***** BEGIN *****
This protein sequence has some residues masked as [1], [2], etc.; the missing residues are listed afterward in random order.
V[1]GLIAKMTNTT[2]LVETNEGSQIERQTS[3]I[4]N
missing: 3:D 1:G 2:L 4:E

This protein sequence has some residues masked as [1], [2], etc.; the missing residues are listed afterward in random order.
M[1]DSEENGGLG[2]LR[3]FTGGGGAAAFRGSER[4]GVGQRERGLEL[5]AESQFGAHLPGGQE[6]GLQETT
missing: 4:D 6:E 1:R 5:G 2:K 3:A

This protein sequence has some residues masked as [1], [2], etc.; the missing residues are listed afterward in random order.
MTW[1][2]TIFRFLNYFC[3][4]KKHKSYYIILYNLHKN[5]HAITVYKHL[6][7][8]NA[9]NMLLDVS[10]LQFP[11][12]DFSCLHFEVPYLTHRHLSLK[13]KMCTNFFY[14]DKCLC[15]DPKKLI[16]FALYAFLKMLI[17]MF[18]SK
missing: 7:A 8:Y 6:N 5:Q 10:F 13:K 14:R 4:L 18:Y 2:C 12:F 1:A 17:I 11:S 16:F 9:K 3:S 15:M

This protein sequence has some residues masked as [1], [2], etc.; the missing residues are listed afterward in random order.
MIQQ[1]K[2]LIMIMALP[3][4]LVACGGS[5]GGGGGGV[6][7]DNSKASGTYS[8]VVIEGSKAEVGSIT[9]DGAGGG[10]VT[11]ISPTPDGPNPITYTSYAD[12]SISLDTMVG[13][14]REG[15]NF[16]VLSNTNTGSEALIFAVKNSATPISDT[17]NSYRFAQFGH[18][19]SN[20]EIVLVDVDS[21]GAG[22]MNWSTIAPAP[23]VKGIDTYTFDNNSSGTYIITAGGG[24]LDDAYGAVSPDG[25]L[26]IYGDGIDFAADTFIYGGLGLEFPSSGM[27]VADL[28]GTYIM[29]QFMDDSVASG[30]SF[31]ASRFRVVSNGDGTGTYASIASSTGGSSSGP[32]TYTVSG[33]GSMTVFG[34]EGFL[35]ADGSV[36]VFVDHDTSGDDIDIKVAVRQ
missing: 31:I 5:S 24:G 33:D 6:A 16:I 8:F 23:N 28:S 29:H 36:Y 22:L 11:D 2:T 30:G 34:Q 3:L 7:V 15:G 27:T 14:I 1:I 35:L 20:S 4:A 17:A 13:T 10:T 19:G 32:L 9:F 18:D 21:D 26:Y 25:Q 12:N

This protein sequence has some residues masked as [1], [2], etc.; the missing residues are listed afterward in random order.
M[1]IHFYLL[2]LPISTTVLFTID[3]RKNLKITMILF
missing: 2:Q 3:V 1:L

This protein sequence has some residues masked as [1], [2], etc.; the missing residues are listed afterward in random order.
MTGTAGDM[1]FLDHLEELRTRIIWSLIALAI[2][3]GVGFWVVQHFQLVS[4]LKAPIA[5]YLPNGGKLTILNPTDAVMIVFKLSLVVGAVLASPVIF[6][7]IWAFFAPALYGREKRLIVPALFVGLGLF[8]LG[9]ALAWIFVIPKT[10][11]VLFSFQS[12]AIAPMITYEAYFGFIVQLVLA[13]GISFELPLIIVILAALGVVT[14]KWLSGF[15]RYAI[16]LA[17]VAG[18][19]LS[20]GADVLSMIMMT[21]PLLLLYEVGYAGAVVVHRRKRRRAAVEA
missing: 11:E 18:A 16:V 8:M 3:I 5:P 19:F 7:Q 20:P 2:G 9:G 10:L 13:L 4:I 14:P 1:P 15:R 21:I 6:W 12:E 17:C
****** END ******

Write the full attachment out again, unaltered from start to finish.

This protein sequence has some residues masked as [1], [2], etc.; the missing residues are listed afterward in random order.
V[1]GLIAKMTNTT[2]LVETNEGSQIERQTS[3]I[4]N
missing: 3:D 1:G 2:L 4:E

This protein sequence has some residues masked as [1], [2], etc.; the missing residues are listed afterward in random order.
M[1]DSEENGGLG[2]LR[3]FTGGGGAAAFRGSER[4]GVGQRERGLEL[5]AESQFGAHLPGGQE[6]GLQETT
missing: 4:D 6:E 1:R 5:G 2:K 3:A

This protein sequence has some residues masked as [1], [2], etc.; the missing residues are listed afterward in random order.
MTW[1][2]TIFRFLNYFC[3][4]KKHKSYYIILYNLHKN[5]HAITVYKHL[6][7][8]NA[9]NMLLDVS[10]LQFP[11][12]DFSCLHFEVPYLTHRHLSLK[13]KMCTNFFY[14]DKCLC[15]DPKKLI[16]FALYAFLKMLI[17]MF[18]SK
missing: 7:A 8:Y 6:N 5:Q 10:F 13:K 14:R 4:L 18:Y 2:C 12:F 1:A 17:I 11:S 16:F 9:K 3:S 15:M

This protein sequence has some residues masked as [1], [2], etc.; the missing residues are listed afterward in random order.
MIQQ[1]K[2]LIMIMALP[3][4]LVACGGS[5]GGGGGGV[6][7]DNSKASGTYS[8]VVIEGSKAEVGSIT[9]DGAGGG[10]VT[11]ISPTPDGPNPITYTSYAD[12]SISLDTMVG[13][14]REG[15]NF[16]VLSNTNTGSEALIFAVKNSATPISDT[17]NSYRFAQFGH[18][19]SN[20]EIVLVDVDS[21]GAG[22]MNWSTIAPAP[23]VKGIDTYTFDNNSSGTYIITAGGG[24]LDDAYGAVSPDG[25]L[26]IYGDGIDFAADTFIYGGLGLEFPSSGM[27]VADL[28]GTYIM[29]QFMDDSVASG[30]SF[31]ASRFRVVSNGDGTGTYASIASSTGGSSSGP[32]TYTVSG[33]GSMTVFG[34]EGFL[35]ADGSV[36]VFVDHDTSGDDIDIKVAVRQ
missing: 31:I 5:S 24:G 33:D 6:A 16:I 8:F 23:N 28:S 29:H 36:Y 22:L 11:D 2:T 30:G 34:Q 3:L 7:V 15:G 27:T 14:I 1:I 35:L 20:S 4:A 17:A 13:T 10:T 19:G 32:L 9:F 18:D 21:D 26:Y 25:Q 12:N

This protein sequence has some residues masked as [1], [2], etc.; the missing residues are listed afterward in random order.
M[1]IHFYLL[2]LPISTTVLFTID[3]RKNLKITMILF
missing: 2:Q 3:V 1:L

This protein sequence has some residues masked as [1], [2], etc.; the missing residues are listed afterward in random order.
MTGTAGDM[1]FLDHLEELRTRIIWSLIALAI[2][3]GVGFWVVQHFQLVS[4]LKAPIA[5]YLPNGGKLTILNPTDAVMIVFKLSLVVGAVLASPVIF[6][7]IWAFFAPALYGREKRLIVPALFVGLGLF[8]LG[9]ALAWIFVIPKT[10][11]VLFSFQS[12]AIAPMITYEAYFGFIVQLVLA[13]GISFELPLIIVILAALGVVT[14]KWLSGF[15]RYAI[16]LA[17]VAG[18][19]LS[20]GADVLSMIMMT[21]PLLLLYEVGYAGAVVVHRRKRRRAAVEA
missing: 11:E 18:A 16:V 8:M 3:I 5:P 19:F 7:Q 20:P 2:G 9:G 10:L 13:L 4:I 14:P 1:P 15:R 21:I 6:W 12:E 17:C